A call to arms against what, exactly? Against minimalism in the vein of Ernest Hemingway, Raymond Carver, and the generations of writers who have idolized them, and against the ethos of restraint often preached in M.F.A. programs. During my own M.F.A. days, at the Iowa Writers’ Workshop, the program’s venerated director, Frank Conroy, used to tell us that, whenever someone read one of our stories, it was as if that reader were climbing a mountain. Every detail we included was another object we were asking that reader to put in her backpack; it would piss off the reader to make her carry weight she didn’t ultimately need. Years later, when I encountered Bellamy’s work, I found myself thinking frequently of Conroy’s rule, because Bellamy violates it with such flamboyance, as if telling her reader: Put all this stuff in your backpack—I don’t care how heavy it is. She embraces gratuitousness—the electricity of transgressed boundaries—to create a certain invasive intimacy between reader and writer. In her work, she strives toward “a highly-crafted mystique of the unmediated that seduces the reader into profound discomfort.” Bellamy uses confession the way Lucio Fontana used knife slashes on canvases—as a gesture of both form and content, a way of creating a texture of radical and unexpected openings. In one poem, riffing on Emily Dickinson, she writes, “Tell all the truth but tell it like the Earth hatching.” This is what it feels like to hear Bellamy tell the truth—like a queer, disruptive form of birth.
Born in 1951, Bellamy spent her early years in Hammond, Indiana. Her father was a union carpenter and her mother worked in a school cafeteria; her brother ended up with a job in the steel factory near their childhood home. In one essay, Bellamy imagines him working in the “small windowed box” of a crane above the steaming vats of steel: “I can’t eradicate this image of my brother hovering precariously above a raging Inferno.” She goes on to recall her yearning to leave the world of her childhood:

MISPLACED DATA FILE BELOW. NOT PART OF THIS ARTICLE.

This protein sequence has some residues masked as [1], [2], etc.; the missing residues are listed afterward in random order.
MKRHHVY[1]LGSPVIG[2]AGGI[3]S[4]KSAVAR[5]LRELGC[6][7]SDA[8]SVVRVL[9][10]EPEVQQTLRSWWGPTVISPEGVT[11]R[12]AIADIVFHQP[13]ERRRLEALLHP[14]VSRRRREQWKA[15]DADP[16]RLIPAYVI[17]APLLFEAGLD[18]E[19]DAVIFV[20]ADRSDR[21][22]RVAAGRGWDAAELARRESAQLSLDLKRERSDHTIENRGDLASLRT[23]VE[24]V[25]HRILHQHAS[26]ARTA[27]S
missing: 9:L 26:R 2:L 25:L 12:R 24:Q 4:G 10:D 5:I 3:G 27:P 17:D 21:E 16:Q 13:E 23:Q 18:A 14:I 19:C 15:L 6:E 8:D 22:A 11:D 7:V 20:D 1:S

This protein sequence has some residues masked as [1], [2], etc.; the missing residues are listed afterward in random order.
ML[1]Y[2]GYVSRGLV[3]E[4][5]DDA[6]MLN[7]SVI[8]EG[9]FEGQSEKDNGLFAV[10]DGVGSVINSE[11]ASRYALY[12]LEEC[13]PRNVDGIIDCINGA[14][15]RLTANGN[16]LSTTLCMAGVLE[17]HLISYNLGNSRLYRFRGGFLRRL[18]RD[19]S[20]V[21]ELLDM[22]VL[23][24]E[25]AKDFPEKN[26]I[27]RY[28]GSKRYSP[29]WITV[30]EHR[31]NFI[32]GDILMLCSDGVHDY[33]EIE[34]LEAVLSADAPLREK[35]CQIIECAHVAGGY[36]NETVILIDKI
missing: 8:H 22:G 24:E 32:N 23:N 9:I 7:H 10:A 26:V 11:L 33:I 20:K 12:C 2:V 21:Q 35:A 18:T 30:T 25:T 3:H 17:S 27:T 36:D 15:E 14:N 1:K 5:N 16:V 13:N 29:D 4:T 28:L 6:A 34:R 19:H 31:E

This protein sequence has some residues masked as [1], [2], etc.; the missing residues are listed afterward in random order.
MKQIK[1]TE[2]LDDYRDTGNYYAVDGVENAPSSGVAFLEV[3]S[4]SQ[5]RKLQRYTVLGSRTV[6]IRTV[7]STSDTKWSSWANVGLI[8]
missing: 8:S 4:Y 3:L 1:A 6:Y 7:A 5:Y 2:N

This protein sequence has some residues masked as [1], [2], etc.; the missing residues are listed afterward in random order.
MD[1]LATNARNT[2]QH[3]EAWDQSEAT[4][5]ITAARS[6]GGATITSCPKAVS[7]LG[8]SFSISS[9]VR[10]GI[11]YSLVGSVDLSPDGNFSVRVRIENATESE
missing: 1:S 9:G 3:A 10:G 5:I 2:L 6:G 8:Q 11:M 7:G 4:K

I lived in notebooks, lying on my bed writing feverishly along their cool blue lines, while in the living room my father the carpenter smokes and cusses. . . . In my notebooks I dreamed I knew Latin and I lived in the Alps, where I hovered above the world craneless, educated and beautiful, with a mind lofty and brilliant enough to defy.
She writes, “It was the lie of art I wanted more than anything else as a child.” Ultimately, though, her writing has been an art not so much of lies but of steelwork: turning the hard metal of autobiography into something molten, a substance that sparks and hisses and flows. Although Bellamy’s writing resists traditional linear forms of autobiography—by jumping around in place and time and genre, veering between criticism and confession, and complicating her first-person perspective with various fictive alter egos—it is rarely far from her own experience. Taken as a whole, her books assume the shape of an exuberant, jagged mosaic of anecdotes, asides, riffs, and gossip, collectively telling the story of what Bellamy has called the “project of leading The Most Decadent Life Ever Lived By a Girl From Indiana.”